4. Personal business management in working hours – While it is clear to most people that engaging in business activities that directly compete with one's own company is unacceptable, some individuals may struggle to grasp the idea that it is equally inappropriate to utilize work hours to address issues related to a completely separate personal business unrelated to the company's operations.
5. Harassment and discrimination – These issues unfortunately remain prevalent in work environments, where, under an inappropriate pretext, professionals are neglected, humiliated or unfairly oppressed.
6. Ownership and use of intellectual property – Collaborators frequently find it difficult to understand that the company that pays for their efforts owns the products of their labor.
7. Unattainable goals – Setting unachievable or overly demanding goals, instead of driving the business towards high-level growth, can demotivate employees and even push them towards engaging in illegal or unethical behavior.
8. Lying on a resume – Candidates often aspire to showcase the strongest educational background and skills on their resumes. However, it is important to note that lying on a resume can have severe consequences for the candidate's credibility, especially if the deception is uncovered.
9. Confidentiality and disclosure – The duty of confidentiality is often violated by a relationship of friendship, kinship, or other even less noble reasons such as personal gain.
10. Gossip about co-workers – Gossip, which often stems from a desire to appear well-informed or intentionally defame others, typically leads to disastrous consequences.
Therefore, when faced with an ethical dilemma in the work environment, the following precautions must be taken:
- Reflect on the dilemma: Try to understand clearly what the ethical dilemma is. Analyze the different perspectives involved and the possible consequences of each course of action.
- Know the company's policies and values: Familiarize yourself with the policies, corporate values, and ethical principles of the company you work for. Understand the guidelines and principles that must be followed and consider how they apply to the situation at hand.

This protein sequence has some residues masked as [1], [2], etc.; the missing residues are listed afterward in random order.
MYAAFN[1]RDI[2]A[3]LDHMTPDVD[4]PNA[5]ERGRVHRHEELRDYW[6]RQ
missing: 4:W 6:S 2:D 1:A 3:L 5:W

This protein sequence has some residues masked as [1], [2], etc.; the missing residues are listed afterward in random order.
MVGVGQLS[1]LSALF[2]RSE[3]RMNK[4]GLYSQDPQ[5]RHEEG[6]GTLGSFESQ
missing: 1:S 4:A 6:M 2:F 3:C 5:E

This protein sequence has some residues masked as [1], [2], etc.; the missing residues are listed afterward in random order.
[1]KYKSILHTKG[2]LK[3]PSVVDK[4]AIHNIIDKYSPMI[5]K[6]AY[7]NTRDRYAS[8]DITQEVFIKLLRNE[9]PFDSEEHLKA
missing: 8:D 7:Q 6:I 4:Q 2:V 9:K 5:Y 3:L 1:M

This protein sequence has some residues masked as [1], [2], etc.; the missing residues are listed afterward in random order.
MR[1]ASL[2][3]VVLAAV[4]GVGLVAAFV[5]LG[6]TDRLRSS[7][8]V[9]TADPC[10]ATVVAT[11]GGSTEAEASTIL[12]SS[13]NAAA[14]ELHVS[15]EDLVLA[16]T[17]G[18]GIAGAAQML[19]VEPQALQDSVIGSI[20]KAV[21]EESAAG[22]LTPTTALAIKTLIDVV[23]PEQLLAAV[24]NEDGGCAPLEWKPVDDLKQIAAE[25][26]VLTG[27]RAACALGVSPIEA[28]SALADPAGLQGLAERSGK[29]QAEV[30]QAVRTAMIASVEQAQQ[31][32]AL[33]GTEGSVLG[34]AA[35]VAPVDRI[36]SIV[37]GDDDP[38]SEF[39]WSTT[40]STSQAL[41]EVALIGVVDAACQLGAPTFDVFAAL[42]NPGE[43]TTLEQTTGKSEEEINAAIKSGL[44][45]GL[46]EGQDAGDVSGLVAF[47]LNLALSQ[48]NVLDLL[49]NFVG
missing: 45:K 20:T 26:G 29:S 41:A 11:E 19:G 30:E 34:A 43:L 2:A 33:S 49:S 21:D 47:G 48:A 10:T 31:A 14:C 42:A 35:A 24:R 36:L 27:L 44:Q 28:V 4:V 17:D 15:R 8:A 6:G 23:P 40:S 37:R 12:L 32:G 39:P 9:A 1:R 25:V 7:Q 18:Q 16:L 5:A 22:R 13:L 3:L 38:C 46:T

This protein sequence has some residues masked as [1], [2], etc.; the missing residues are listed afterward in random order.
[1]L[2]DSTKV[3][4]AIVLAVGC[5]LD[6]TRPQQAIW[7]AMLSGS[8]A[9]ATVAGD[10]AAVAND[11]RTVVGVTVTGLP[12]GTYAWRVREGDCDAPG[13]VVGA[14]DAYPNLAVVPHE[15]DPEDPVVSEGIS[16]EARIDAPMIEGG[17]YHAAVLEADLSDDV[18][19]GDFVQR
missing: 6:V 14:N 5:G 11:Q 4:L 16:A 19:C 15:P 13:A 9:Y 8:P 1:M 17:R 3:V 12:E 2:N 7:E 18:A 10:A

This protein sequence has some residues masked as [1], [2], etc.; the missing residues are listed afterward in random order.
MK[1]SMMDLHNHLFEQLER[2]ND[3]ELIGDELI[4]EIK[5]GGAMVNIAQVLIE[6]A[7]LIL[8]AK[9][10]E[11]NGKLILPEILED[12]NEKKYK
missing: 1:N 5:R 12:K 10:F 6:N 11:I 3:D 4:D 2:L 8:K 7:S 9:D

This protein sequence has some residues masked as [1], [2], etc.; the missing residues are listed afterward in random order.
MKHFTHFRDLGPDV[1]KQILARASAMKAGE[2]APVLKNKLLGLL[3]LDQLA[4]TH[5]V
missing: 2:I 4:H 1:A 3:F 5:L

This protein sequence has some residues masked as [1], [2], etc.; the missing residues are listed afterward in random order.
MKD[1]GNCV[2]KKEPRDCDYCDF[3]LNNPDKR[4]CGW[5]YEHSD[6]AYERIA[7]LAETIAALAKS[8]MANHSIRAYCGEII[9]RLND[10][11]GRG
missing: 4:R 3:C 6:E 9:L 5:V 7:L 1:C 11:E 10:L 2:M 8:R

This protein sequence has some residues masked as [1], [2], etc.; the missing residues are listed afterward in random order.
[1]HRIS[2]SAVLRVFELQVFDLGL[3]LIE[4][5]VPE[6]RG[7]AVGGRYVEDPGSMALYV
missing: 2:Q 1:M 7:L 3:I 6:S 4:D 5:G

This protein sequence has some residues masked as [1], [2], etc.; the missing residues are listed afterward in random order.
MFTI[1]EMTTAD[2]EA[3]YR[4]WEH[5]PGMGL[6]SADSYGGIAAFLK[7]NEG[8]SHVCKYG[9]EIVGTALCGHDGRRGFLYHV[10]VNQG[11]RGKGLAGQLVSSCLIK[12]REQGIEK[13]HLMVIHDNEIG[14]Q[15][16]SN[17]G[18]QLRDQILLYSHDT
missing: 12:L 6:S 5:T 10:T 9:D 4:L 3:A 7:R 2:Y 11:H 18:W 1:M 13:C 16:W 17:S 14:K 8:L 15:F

- Seek guidance: Seek guidance from superiors, trusted colleagues, or human resources professionals whenever possible to share, and weigh their suggestions. Discussing the dilemma with people who have relevant experience or knowledge can provide valuable insights and help clarify the best approach.
- Analyze the consequences: Consider the possible consequences of each available course of action. Think about the implications for yourself, others involved, the company, and ethics in general. Consider short-term and long-term alternatives, in addition to the one that favors more positive results over more negative ones.
- Follow your conscience: Listen to your inner voice and follow your personal ethical principles. Remember that it is important to act consistently with your core values, even when facing external pressure.
- Look for alternative solutions: Explore alternative and analogous options and solutions to known situations that might ethically resolve the dilemma. In certain situations, it is possible to discover a third way that respects the values at stake and mitigates potential harm.
- Communicate properly: If necessary, communicate your position to the relevant parties involved in the dilemma. Express your ethical concerns in a clear, transparent, objective, and respectful manner. If possible, offer constructive suggestions for resolving the dilemma ethically.
- Document everything: Keep a detailed record of every step of the process, including dates, locations, people, conversations, and decisions made. This documentation may be useful in the future should repercussions or unexpected consequences arise from your decision.
- Seek external support: If the situation persists, or if you believe that a serious ethical violation has occurred, it may be necessary to seek external advice, such as legal counsel, an ethics hotline, or an appropriate regulatory agency.
It is necessary to consider that, like ethics itself, each ethical dilemma can reach a result influenced by a variable that does not exist in another analogous ethical dilemma, for example, the agent's intention, the company's values and so on.